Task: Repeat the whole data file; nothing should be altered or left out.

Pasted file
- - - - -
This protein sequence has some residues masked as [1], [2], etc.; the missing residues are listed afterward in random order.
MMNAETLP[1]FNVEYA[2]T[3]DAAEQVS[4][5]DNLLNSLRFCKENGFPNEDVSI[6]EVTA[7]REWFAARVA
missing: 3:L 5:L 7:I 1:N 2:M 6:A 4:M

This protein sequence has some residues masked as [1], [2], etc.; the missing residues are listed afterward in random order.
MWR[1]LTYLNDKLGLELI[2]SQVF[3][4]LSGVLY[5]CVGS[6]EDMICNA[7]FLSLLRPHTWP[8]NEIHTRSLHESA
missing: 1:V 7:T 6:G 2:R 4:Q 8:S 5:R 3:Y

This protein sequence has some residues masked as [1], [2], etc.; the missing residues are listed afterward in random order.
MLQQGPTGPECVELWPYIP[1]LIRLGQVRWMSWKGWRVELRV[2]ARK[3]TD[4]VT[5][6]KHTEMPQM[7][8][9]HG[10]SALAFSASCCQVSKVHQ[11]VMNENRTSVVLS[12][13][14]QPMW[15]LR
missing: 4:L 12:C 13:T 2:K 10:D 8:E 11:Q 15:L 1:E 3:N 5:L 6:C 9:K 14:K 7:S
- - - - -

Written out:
This protein sequence has some residues masked as [1], [2], etc.; the missing residues are listed afterward in random order.
MMNAETLP[1]FNVEYA[2]T[3]DAAEQVS[4][5]DNLLNSLRFCKENGFPNEDVSI[6]EVTA[7]REWFAARVA
missing: 3:L 5:L 7:I 1:N 2:M 6:A 4:M

This protein sequence has some residues masked as [1], [2], etc.; the missing residues are listed afterward in random order.
MWR[1]LTYLNDKLGLELI[2]SQVF[3][4]LSGVLY[5]CVGS[6]EDMICNA[7]FLSLLRPHTWP[8]NEIHTRSLHESA
missing: 1:V 7:T 6:G 2:R 4:Q 8:S 5:R 3:Y

This protein sequence has some residues masked as [1], [2], etc.; the missing residues are listed afterward in random order.
MLQQGPTGPECVELWPYIP[1]LIRLGQVRWMSWKGWRVELRV[2]ARK[3]TD[4]VT[5][6]KHTEMPQM[7][8][9]HG[10]SALAFSASCCQVSKVHQ[11]VMNENRTSVVLS[12][13][14]QPMW[15]LR
missing: 4:L 12:C 13:T 2:K 10:D 8:E 11:Q 15:L 1:E 3:N 5:L 6:C 9:K 14:K 7:S